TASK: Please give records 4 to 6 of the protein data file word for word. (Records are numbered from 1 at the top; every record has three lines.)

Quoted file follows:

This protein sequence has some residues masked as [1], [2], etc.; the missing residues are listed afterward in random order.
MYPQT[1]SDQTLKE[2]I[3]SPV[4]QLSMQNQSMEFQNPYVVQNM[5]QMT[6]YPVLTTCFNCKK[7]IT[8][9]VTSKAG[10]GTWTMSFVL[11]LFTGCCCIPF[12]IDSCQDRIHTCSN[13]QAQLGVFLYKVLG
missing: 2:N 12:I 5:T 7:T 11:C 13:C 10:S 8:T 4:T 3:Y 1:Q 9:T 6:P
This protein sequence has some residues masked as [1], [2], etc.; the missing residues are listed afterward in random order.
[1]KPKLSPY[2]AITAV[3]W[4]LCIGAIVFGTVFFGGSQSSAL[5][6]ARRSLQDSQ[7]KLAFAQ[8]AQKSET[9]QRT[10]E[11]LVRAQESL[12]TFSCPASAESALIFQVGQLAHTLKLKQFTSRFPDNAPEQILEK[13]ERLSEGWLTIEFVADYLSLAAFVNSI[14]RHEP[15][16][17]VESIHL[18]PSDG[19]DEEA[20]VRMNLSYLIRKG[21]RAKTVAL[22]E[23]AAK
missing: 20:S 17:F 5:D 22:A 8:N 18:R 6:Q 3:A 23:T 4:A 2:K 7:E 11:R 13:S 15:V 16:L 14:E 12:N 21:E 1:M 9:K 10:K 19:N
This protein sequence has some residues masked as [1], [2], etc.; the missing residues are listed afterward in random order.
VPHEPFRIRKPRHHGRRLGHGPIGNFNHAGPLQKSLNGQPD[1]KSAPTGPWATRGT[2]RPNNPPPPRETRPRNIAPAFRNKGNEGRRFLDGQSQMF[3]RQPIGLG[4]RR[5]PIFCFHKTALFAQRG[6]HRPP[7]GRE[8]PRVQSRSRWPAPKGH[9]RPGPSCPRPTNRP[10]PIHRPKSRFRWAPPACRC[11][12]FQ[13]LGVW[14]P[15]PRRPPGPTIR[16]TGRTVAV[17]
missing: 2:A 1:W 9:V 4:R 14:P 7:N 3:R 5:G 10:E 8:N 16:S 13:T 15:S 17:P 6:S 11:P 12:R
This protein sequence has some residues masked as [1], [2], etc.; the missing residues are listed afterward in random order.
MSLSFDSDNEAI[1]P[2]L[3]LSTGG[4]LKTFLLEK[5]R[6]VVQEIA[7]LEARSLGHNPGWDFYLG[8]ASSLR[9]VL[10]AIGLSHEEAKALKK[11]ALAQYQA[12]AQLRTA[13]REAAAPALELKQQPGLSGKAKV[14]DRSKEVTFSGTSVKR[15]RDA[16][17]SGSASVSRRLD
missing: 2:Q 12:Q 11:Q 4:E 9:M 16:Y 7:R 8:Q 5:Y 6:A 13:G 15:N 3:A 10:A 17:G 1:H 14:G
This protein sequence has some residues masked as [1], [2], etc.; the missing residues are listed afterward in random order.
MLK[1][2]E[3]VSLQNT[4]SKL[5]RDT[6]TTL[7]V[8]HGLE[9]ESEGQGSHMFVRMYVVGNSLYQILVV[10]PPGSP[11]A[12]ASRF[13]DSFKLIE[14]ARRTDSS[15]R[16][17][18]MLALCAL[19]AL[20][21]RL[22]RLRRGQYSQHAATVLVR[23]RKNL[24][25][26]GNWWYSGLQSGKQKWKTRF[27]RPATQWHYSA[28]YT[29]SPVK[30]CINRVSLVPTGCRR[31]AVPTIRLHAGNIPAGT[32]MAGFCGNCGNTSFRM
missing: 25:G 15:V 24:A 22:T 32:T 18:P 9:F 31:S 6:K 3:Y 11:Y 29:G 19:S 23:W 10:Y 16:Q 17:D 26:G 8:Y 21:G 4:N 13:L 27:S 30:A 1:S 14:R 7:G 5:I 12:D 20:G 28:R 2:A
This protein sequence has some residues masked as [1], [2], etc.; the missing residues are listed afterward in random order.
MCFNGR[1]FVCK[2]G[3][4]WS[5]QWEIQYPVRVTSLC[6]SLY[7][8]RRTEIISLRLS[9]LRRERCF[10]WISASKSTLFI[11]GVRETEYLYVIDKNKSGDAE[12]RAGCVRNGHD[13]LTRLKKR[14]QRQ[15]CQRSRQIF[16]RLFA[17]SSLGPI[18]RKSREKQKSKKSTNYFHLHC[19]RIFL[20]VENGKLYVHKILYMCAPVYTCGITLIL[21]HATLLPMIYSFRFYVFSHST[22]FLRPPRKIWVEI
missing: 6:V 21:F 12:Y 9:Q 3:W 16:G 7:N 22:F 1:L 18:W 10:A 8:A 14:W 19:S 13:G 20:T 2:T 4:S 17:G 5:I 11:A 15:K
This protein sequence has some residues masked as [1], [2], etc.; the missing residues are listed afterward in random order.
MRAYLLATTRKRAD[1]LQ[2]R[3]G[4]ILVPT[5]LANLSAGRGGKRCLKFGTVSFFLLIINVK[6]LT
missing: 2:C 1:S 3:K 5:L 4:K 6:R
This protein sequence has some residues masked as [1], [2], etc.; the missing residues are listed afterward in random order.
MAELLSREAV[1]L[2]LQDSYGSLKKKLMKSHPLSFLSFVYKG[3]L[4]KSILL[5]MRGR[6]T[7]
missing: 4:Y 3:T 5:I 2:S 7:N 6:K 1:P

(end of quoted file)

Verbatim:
This protein sequence has some residues masked as [1], [2], etc.; the missing residues are listed afterward in random order.
MSLSFDSDNEAI[1]P[2]L[3]LSTGG[4]LKTFLLEK[5]R[6]VVQEIA[7]LEARSLGHNPGWDFYLG[8]ASSLR[9]VL[10]AIGLSHEEAKALKK[11]ALAQYQA[12]AQLRTA[13]REAAAPALELKQQPGLSGKAKV[14]DRSKEVTFSGTSVKR[15]RDA[16][17]SGSASVSRRLD
missing: 2:Q 12:Q 11:Q 4:E 9:M 16:Y 7:R 8:Q 5:Y 6:A 13:G 15:N 3:A 10:A 17:G 1:H 14:G
This protein sequence has some residues masked as [1], [2], etc.; the missing residues are listed afterward in random order.
MLK[1][2]E[3]VSLQNT[4]SKL[5]RDT[6]TTL[7]V[8]HGLE[9]ESEGQGSHMFVRMYVVGNSLYQILVV[10]PPGSP[11]A[12]ASRF[13]DSFKLIE[14]ARRTDSS[15]R[16][17][18]MLALCAL[19]AL[20][21]RL[22]RLRRGQYSQHAATVLVR[23]RKNL[24][25][26]GNWWYSGLQSGKQKWKTRF[27]RPATQWHYSA[28]YT[29]SPVK[30]CINRVSLVPTGCRR[31]AVPTIRLHAGNIPAGT[32]MAGFCGNCGNTSFRM
missing: 25:G 15:V 24:A 22:T 32:T 18:P 9:F 31:S 6:K 3:Y 11:Y 29:G 19:S 23:W 10:Y 16:Q 17:D 26:G 8:Y 21:G 4:N 13:L 27:S 30:A 1:S 14:R 7:G 5:I 12:D 20:G 28:R 2:A
This protein sequence has some residues masked as [1], [2], etc.; the missing residues are listed afterward in random order.
MCFNGR[1]FVCK[2]G[3][4]WS[5]QWEIQYPVRVTSLC[6]SLY[7][8]RRTEIISLRLS[9]LRRERCF[10]WISASKSTLFI[11]GVRETEYLYVIDKNKSGDAE[12]RAGCVRNGHD[13]LTRLKKR[14]QRQ[15]CQRSRQIF[16]RLFA[17]SSLGPI[18]RKSREKQKSKKSTNYFHLHC[19]RIFL[20]VENGKLYVHKILYMCAPVYTCGITLIL[21]HATLLPMIYSFRFYVFSHST[22]FLRPPRKIWVEI
missing: 6:V 21:F 12:Y 9:Q 3:W 16:G 7:N 22:F 1:L 18:W 10:A 8:A 14:W 19:S 13:G 20:T 2:T 4:S 17:G 5:I 11:A 15:K